Our Current Trainees
The Cancer Biology Training Grant currently has funding for four predoctoral trainees and five postdoctoral trainees.Faculty preceptors are notified when a slot becomes available and a competitive application process is held. Applicants are evaluated and trainees selected by the training grant steering committee.
Tarah Regan Anderson
Despite advances in targeted therapies, breast cancer remains the second leading cause of cancer related death in women in the United States. Our research therefore focuses on identifying signaling pathways critical to breast cancer progression that may be exploited for novel therapies. Breast tumor kinase (Brk/PTK6) is a soluble tyrosine kinase that is aberrantly expressed in 86% of breast cancers. Brk is known to signal downstream of a diverse group of growth factor receptors, including epidermal growth factor receptor (EGFR), Her2, and Met receptors. Moreover, Brk signaling leads to enhanced invasion and metastasis of breast cancer cells in vitro. Our current research focuses on understanding the mechanism governing aberrant Brk overexpression in breast cancer cells, particularly in triple negative breast cancers (TNBC), as this subtype lacks expression of the molecules currently exploited for targeted therapy (estrogen receptor, progesterone receptor, Her2). We recently discovered a novel mechanism regulating Brk expression under conditions of cell stress. Hypoxic cell stress, which is abundant in solid tumors, results in increased levels of Brk mRNA and protein. Moreover, we have identified Brk to be a novel transcriptional target of hypoxia inducible transcription factors, HIF-1α and HIF-2α. Notably, we showed by development of a transgenic mouse model (Brk x METMut) that activated Brk signaling in the mammary gland decreases tumor free survival.
We plan to thoroughly characterize the molecular factors driving the Brk promoter in response to cell stress. Preliminary data suggest that the glucocorticoid receptor (GR) is also involved in upregulating Brk expression following dexamethasone treatment, potentially suggesting crosstalk between cell stress and cortisol signaling pathways. Additionally, we are interested in the mechanisms by which Brk activates signaling pathways downstream of growth factor receptors. We will investigate the functional domain requirements for Brk-dependent propagation of oncogenic signaling pathways. These studies will provide mechanistic insight into novel pathways that may be targeted for patients with TNBC and other cancers in which Brk is also overexpressed.
Breast cancer remains the most frequently diagnosed cancer and the second leading cause of cancer-related death in American women. Current targeted therapies exist for tumors that are estrogen receptor (ER)/progesterone receptor (PR) positive and tumors with an amplification of the growth factor receptor HER2. However, tumors lacking ER/PR expression and without an amplification of HER2, referred to as triple-negative breast cancer (TNBC), have no targeted therapy options and must instead be treated with systemic chemotherapy and surgery. TNBC are also among the most aggressive subtypes of breast cancer and have an accordingly poor prognosis. These factors demonstrate the important need to develop novel therapeutic strategies against TNBC.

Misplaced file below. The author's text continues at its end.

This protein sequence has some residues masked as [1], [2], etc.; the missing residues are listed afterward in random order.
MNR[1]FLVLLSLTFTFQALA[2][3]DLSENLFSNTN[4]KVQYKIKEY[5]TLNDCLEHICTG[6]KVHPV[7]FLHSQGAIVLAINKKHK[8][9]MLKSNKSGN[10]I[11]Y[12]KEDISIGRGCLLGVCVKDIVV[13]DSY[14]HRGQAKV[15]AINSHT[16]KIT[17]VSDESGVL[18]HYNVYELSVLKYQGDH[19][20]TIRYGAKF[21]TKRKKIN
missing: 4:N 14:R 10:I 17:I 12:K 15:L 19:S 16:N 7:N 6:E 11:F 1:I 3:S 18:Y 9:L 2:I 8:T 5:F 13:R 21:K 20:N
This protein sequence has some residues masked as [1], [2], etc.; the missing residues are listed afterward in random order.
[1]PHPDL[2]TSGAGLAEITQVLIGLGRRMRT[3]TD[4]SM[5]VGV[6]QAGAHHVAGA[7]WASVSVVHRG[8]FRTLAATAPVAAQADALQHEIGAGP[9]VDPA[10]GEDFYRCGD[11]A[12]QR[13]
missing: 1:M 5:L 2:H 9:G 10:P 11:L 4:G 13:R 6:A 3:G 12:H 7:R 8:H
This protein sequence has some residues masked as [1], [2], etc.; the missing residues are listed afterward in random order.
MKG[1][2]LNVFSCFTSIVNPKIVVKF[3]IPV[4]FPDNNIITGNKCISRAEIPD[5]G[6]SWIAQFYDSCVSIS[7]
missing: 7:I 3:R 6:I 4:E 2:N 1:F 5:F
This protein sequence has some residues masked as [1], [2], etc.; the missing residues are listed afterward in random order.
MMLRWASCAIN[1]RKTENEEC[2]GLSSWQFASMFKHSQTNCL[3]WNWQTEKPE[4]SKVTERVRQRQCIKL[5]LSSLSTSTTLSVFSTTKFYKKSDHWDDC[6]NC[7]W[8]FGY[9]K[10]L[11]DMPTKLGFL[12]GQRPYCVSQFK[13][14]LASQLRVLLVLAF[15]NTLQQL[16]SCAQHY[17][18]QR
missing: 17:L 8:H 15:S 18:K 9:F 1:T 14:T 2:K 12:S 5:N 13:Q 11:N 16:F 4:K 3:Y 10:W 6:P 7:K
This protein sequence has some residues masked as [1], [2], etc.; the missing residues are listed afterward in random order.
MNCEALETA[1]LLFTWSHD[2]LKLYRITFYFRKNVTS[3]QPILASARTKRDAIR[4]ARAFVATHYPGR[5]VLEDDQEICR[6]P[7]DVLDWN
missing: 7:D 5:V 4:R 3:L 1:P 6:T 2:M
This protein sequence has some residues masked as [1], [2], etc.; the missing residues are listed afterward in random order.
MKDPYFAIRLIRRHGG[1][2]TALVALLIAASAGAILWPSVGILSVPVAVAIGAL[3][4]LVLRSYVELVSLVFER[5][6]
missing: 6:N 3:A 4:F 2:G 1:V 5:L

Recent interest has also focused on the contributions of inflammation to TNBC. Specifically, tumors with high numbers of infiltrating macrophages are associated with poor patient prognosis and it has been demonstrated that TNBC have increased macrophage recruitment compared to other breast cancer subtypes. Experimental studies show that tumor-associated macrophages (TAMs) promote tumor growth and metastasis. However, it is unclear what factors regulate TAM function and the mechanisms by which TAMs support tumorigenesis.
The goal of my research is to uncover the mechanisms by which TAMs promote tumor formation in TNBC. Using a mouse model of TNBC, we have found that: 1) TAMs are required for the formation of hyperplastic lesions, angiogenesis and invasion, and 2) soluble factors from TNBC cells activate signaling pathways in TAMs that lead to a pro-tumor response in the macrophages. The successful completion of these studies will identify new drug targets for the treatment of TNBC and other TAM-driven malignancies as well as provide new insight into the regulation and function of TAMs.